EMISSIONS: Texas oil companies dodge pollution complaints by using the state’s informal “one-mile rule” to dismiss groups and citizens who live farther than one mile from facilities being challenged, even as state officials deny that such a rule exists. (Inside Climate News)

ALSO: A West Virginia agency pushes back against the U.S. EPA’s proposal to  strengthen carbon pollution standards for fossil fuel-fired power plants despite the state’s high rates of asthma and lung cancer. (Charleston Gazette-Mail)

ELECTRIC VEHICLES: A Vietnamese electric vehicle maker breaks ground on a $4 billion factory in North Carolina. (Associated Press)

COAL ASH: Duke Energy begins moving coal ash at a North Carolina power plant from unlined basins to a landfill, while contemplating whether to eventually transition the coal plant to nuclear, “hydrogen-capable” natural gas, battery storage, solar or a combination of those. (Winston-Salem Journal)

SOLAR: Two FirstEnergy subsidiaries in West Virginia tell state officials they plan to build five solar facilities on coal ash disposal sites. (Inter-Mountain)

• The Tennessee Valley Authority starts up three natural gas-fired generators totaling 750 MW at the site of a former coal plant in Alabama to meet soaring summertime power demand. (Chattanooga Times Free Press)
Crude oil inventory at Oklahoma’s Cushing storage hub falls by 5.5 million barrels, setting the stage for what analysts believe will be a price increase. (Reuters)

PIPELINES: The fate of the Mountain Valley Pipeline remains uncertain amid lingering court cases, even after a U.S. Supreme Court ruling allowed construction to resume. (Mountain State Spotlight)

• An energy company eyes a Louisiana town for a $1.8 billion “green” methanol plant that would use wood fiber from local timber supplies at a former paper mill. (The Advocate)
• An engineering change delays a company’s plans to build a Mississippi plant to make jet fuel from woody biomass from the waste from the paper and lumber industries. (Magnolia State Live)

NUCLEAR: Arkansas’ nuclear power plant turns 50 years old, and its operator says it should continue to run until 2050. (Arkansas Business)

• A Louisiana city is on the verge of a citywide power outage after a fire damaged an electrical substation. (KTBS)
• An energy company announces the construction of a Texas solar plant as part of a grid-strengthening project on the Texas-New Mexico border and the eventual retirement of a coal plant. (Eastern New Mexico News)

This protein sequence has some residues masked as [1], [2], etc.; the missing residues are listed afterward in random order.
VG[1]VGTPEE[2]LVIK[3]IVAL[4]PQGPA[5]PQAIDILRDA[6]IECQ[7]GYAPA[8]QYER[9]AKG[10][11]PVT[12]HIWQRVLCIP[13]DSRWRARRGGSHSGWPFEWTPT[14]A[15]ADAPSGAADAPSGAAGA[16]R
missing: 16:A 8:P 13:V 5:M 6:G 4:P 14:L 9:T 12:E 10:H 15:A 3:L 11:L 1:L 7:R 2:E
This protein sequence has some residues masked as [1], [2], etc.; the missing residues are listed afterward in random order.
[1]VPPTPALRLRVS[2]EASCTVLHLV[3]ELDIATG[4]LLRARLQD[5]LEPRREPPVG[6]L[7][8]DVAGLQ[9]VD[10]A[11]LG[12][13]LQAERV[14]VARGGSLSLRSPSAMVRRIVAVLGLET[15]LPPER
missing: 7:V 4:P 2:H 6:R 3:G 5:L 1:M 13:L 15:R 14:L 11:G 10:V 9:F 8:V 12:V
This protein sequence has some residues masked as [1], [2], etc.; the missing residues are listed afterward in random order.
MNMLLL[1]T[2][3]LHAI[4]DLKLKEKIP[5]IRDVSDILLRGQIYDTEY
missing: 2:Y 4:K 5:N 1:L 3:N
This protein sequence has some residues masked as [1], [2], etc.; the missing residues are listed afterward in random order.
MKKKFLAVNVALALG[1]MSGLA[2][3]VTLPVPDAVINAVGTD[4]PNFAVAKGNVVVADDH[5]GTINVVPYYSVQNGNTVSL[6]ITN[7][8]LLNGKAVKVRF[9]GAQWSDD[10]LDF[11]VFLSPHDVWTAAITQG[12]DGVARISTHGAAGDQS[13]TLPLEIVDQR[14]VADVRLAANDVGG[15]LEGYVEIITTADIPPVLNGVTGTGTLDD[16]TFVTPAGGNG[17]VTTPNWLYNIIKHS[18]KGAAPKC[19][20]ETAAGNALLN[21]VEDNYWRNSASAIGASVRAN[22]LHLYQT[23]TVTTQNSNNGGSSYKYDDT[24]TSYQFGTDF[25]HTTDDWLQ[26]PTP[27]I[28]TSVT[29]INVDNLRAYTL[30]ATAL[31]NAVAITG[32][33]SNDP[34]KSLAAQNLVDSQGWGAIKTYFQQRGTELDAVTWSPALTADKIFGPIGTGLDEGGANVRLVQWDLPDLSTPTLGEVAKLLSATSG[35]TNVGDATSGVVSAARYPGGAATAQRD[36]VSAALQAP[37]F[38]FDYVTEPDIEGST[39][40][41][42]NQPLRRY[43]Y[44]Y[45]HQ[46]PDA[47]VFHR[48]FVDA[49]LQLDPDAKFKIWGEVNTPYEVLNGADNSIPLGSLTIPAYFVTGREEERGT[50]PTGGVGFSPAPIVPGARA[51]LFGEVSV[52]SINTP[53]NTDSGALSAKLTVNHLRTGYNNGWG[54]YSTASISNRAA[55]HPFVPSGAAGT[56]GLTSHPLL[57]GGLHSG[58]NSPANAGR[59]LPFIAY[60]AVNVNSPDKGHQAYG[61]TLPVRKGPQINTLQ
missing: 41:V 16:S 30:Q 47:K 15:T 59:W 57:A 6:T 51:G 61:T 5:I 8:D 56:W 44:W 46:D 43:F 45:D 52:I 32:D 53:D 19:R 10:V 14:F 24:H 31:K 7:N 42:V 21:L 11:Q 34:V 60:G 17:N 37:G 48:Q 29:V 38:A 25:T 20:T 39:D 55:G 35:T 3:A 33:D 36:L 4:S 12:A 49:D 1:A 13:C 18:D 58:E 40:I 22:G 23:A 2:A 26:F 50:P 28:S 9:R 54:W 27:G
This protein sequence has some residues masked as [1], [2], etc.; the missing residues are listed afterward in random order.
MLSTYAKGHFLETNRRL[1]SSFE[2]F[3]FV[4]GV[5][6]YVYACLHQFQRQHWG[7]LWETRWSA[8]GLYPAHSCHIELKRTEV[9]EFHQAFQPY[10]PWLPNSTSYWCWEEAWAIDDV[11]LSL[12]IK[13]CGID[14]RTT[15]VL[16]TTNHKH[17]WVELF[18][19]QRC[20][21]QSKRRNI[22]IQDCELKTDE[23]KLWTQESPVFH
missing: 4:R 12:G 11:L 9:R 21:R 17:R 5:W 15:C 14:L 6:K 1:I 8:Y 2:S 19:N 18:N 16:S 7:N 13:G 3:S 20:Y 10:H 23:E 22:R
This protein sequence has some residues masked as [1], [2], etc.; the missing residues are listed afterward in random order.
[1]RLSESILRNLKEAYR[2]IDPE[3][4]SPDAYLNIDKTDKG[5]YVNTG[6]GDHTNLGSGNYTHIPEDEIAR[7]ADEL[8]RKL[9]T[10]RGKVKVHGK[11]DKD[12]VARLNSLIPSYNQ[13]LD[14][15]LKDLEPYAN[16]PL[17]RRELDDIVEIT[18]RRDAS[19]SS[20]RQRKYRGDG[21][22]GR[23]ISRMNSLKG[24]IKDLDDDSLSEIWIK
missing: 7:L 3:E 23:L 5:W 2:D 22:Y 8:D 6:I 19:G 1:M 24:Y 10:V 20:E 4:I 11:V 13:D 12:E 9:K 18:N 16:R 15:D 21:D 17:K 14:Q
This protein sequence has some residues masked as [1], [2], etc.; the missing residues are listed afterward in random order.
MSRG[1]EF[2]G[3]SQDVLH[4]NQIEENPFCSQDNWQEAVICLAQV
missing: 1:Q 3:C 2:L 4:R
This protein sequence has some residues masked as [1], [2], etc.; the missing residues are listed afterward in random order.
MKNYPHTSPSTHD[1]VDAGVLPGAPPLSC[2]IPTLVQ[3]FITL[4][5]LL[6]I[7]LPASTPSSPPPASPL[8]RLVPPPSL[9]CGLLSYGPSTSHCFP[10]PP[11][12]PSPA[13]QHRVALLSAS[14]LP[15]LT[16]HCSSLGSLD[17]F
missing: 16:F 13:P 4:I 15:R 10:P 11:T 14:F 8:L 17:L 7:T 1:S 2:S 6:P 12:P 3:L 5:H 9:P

OVERSIGHT: A Florida municipal utility’s 2009 contract to build a biomass facility led to a chain reaction that eventually resulted in debt and the passage of a state law to shift oversight from city officials to a governor-appointed board. (WUFT)

• A southwestern Virginia county’s recovery from two 2021 flash floods has been spotty since a federal agency denied aid to residents. (Washington Post)
• Nashville, Tennessee, tests a special coating on paving projects to gauge its effectiveness at reducing street temperatures. (WKRN)

ACTIVISM: A West Virginia activist uses a drone to document environmental violations at strip-mining sites in hopes of shutting down the coal industry. (Guardian)

• Louisiana regulators should closely scrutinize a utility’s plan to build costly carbon capture and sequestration at its coal plant, writes a Sierra Club organizer. (Louisiana Illuminator)
• A $50 million Florida program to build seawalls on private property could damage the state’s beaches and related tourism, writes a policy analyst at a beach advocacy group. (Miami Herald)

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Mason has worked as a journalist since 2001, covering Appalachian communities and the issues that affect them. He compiles the Southeast Energy News digest. Mason previously worked as a wildlife biologist before moving into journalism by freelancing at Coast Weekly in Monterey, California, before taking an internship in 2001 at High Country News. He wrote for the Enterprise Mountaineer in western North Carolina and the Roanoke Times in western Virginia before going freelance in 2012. His work has appeared in Southerly, Daily Yonder, Mother Jones, Huffington Post, WVPB’s Inside Appalachia and elsewhere. Mason was born and raised in Clifton Forge, Virginia, and now lives with his family and a small herd of goats in Floyd County, Virginia.